Analysis

Where’s The CDC Guidance For People Who Recovered From COVID-19?

(Photo by SUSAN WALSH/POOL/AFP via Getty Images)

Dylan Housman Healthcare Reporter
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Fourteen months since the COVID-19 pandemic began to wreak havoc on the United States, the Centers for Disease Control (CDC) still hasn’t issued guidance for the behaviors and restrictions of individuals who beat COVID-19.

The CDC made big news last week by updating its guidance to remove most restrictions on Americans who have been fully vaccinated against COVID-19. A vaccine isn’t the only way to get immunity from the virus, but it appears to be the only way to be free from mask mandates and gathering restrictions.

It’s become increasingly clear in recent weeks that CDC guidance is designed, at least in part, to encourage people to get vaccinated, even if that requires blurring the lines on what the science actually says about vaccinations and the risk of spreading COVID-19.

Dr. Anthony Fauci admitted as much Tuesday. The top medical adviser to President Joe Biden told ABC’s Good Morning America that he had been wearing a mask indoors even after being vaccinated in order to avoid “giving mixed signals” even though it wasn’t necessary from a medical perspective. (RELATED: Fauci Hints That CDC Could Soon Free Children Of Mask Mandates)

Science shows that its incredibly unlikely that someone who is vaccinated will contract COVID-19, it’s even less likely that they will develop serious symptoms and there’s very little chance they will spread the virus to someone else, especially another vaccinated person.

Despite that being known, along with other information such as the incredibly small rate of outdoor coronavirus spread and spread amongst children, the CDC waited until mid-May to update guidance allowing vaccinated individuals to return to a normal life.

Some have speculated that the agency was so slow to follow the science because it wanted more people to get vaccinated first. There is no way to know for sure who is and isn’t inoculated, so having different rules for different groups of people could prove complicated as long as tens of millions of American adults haven’t gotten their shot yet.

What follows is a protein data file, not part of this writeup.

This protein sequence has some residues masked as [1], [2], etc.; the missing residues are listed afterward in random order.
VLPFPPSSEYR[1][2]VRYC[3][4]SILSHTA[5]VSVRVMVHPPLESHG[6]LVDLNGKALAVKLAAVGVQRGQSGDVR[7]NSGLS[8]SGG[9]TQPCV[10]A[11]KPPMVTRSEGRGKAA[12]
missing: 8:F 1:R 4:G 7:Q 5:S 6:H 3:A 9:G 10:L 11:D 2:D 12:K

President Biden and Vice President Kamala Harris issued ultimatums to Americans after the updated guidance was announced: wear a mask, or get a shot.

Releasing guidance for naturally immune individuals would not serve the end of persuading as many people to get vaccinated as possible, which appears to be the number one priority of the CDC. (RELATED: American COVID-19 Deaths Hit Lowest Rate In More Than A Year)

It’s been revealed in numerous studies that contracting, and then recovering from COVID-19 provides some level of natural immunity. Results have varied on just how much immunity is granted; for elderly people, it appears more likely that natural immunity can fade and a person can still be at risk for reinfection.

However, one study found that recovered COVID-19 patients may have as much as 95% protection for an extended period of time. Studies of similar SARS and MERS viruses have found that they grant natural immunity for a period as long as two-to-three years post-infection.

Most experts and research suggest that a vaccine is still a superior option to natural immunity. This is because natural immunity may not be tailored to deal with different variants of the virus the way a vaccine could be, there isn’t as much clinical data on the efficacy of natural immunity as there is for vaccines, and obviously, getting COVID-19 will be worse for the health of most people than getting a vaccine.

However, it stands to reason that someone who has recovered from COVID-19, and thus has natural immunity, could potentially have more freedoms according to CDC guidance than someone who has neither been vaccinated nor had the virus. Providing that flexibility may lead to those individuals having less need to get vaccinated, though, and that is seemingly the new priority of the agency, not following the science.

The Daily Caller reached out to the CDC for comment but did not receive a response.